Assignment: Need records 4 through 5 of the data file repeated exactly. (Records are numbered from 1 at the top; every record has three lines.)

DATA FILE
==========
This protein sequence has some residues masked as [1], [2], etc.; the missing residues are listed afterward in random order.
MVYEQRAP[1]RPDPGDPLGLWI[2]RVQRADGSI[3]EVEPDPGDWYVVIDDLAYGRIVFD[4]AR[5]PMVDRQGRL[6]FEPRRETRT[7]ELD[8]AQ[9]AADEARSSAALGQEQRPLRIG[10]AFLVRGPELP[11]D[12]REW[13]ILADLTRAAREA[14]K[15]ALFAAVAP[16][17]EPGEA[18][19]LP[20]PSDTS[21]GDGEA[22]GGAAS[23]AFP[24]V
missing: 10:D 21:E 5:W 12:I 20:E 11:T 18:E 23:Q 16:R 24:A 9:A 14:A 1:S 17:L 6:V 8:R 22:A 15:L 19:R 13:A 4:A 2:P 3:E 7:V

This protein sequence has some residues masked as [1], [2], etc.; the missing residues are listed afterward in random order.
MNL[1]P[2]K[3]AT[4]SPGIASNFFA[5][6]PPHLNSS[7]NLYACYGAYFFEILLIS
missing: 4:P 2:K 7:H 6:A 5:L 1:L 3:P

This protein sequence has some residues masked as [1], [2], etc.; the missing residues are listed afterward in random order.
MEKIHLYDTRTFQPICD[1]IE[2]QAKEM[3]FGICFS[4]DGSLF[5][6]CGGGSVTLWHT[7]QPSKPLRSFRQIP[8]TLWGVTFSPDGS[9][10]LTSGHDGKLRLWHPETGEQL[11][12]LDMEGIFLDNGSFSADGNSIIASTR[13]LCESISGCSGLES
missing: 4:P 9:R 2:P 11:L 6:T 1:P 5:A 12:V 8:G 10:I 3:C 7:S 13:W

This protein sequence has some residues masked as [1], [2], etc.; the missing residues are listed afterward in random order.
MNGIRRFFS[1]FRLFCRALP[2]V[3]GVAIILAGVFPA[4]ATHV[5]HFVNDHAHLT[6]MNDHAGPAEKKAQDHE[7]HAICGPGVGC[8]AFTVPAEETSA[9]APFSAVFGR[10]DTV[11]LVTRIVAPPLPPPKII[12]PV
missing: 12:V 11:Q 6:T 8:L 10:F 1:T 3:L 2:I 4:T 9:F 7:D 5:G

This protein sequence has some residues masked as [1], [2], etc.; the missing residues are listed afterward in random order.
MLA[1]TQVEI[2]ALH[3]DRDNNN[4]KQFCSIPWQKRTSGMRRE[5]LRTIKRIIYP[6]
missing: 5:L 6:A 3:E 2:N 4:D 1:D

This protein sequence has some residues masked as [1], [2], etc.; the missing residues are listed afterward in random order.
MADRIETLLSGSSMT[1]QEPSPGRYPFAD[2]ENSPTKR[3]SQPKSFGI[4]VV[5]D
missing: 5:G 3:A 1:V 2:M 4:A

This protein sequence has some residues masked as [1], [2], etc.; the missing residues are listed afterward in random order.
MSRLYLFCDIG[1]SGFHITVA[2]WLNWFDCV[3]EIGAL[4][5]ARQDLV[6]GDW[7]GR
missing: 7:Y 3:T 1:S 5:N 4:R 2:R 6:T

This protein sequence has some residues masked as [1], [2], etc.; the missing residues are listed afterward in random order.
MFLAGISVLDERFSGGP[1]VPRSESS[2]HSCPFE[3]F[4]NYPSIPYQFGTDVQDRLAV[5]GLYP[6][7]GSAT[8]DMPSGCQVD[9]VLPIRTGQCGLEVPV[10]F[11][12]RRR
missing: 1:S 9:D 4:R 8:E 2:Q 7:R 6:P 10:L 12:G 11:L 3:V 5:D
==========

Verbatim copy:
This protein sequence has some residues masked as [1], [2], etc.; the missing residues are listed afterward in random order.
MNGIRRFFS[1]FRLFCRALP[2]V[3]GVAIILAGVFPA[4]ATHV[5]HFVNDHAHLT[6]MNDHAGPAEKKAQDHE[7]HAICGPGVGC[8]AFTVPAEETSA[9]APFSAVFGR[10]DTV[11]LVTRIVAPPLPPPKII[12]PV
missing: 12:V 11:Q 6:T 8:L 10:F 1:T 3:L 2:I 4:T 9:F 7:D 5:G

This protein sequence has some residues masked as [1], [2], etc.; the missing residues are listed afterward in random order.
MLA[1]TQVEI[2]ALH[3]DRDNNN[4]KQFCSIPWQKRTSGMRRE[5]LRTIKRIIYP[6]
missing: 5:L 6:A 3:E 2:N 4:D 1:D